How to Prepare Eggs to be Freeze Dried

  1. Wash your eggs. Washing eggs ensures there is no bacteria living on the outside of the egg shell that will get mixed in with the final product.
  2. Crack the raw eggs into a large bowl. The number of eggs that will fit in each pan will depend on the size of your freeze dryer. Each of the trays I use takes about two dozen eggs.
  3. Mix them up like you’re making scrambled eggs. It’s important to “scramble” the eggs before you freeze dry them because without this step the fat in the yolk of the egg won’t dry out properly.
  4. Line the freeze drying trays with parchment paper (optional). I find the eggs are very easy to get off the bottom of the pan with a light scrape of the spatula, so lining the pan is optional.

Getting Raw Eggs Into The Freeze Dryer Without a Making a Mess

  1. Pour the liquid eggs into the freeze drying trays, and pour the eggs to the very top of the tray. The easiest way to do this without spilling in is place the trays halfway in the freeze dryer first and pour from just outside the dryer “box.”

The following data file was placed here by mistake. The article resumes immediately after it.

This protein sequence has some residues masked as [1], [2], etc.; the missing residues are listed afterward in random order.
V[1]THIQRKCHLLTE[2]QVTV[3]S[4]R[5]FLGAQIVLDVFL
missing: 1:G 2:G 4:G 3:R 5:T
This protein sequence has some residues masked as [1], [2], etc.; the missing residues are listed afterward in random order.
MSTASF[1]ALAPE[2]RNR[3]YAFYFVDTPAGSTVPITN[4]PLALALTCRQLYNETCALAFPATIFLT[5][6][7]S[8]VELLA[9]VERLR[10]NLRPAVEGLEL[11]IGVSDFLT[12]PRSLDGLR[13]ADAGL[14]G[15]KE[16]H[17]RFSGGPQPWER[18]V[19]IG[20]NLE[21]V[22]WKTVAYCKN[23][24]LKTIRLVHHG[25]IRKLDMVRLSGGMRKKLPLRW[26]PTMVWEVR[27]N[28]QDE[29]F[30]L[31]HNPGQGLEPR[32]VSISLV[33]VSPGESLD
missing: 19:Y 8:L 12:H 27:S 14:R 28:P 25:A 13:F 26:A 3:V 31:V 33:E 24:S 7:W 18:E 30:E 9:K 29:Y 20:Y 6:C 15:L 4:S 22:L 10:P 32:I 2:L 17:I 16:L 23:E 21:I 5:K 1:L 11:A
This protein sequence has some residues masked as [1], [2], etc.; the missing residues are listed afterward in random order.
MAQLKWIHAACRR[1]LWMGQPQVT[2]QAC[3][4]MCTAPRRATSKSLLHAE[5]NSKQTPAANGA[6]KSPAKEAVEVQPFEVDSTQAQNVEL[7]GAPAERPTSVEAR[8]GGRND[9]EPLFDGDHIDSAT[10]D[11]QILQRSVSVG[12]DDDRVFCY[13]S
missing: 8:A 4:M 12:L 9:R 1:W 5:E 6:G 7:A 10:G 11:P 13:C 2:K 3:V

2. An additional method, which also works just fine, is you can pre-freeze the eggs in your conventional freezer. This is an optional step. My model of freeze dryer will ask if the item is pre-frozen or not, and I simply select “Start” and then “Not Frozen.”
  3. Harvest Right will give you a message saying, “Load Food into Freeze Dryer CLOSE DRAIN VALVE.” The drain valve is a tube that comes out the back of the freeze dryer and will empty into a five gallon bucket below the unit. Once the drain valve is closed hit “Continue.”

An option that doesn’t involve pouring the raw egg mixture straight into the trays is to freeze them in ice cube trays first, then place the pre-frozen egg cubes onto the trays. This is a good option if you want consistently sized egg chunks as the final product, but on the downside you’d need to buy a lot of ice cube trays.

The Harvest Right freeze dryer senses how cold the items are so if they are pre-frozen it will simply further cool the food down to -40 to -50 degrees Fahrenheit.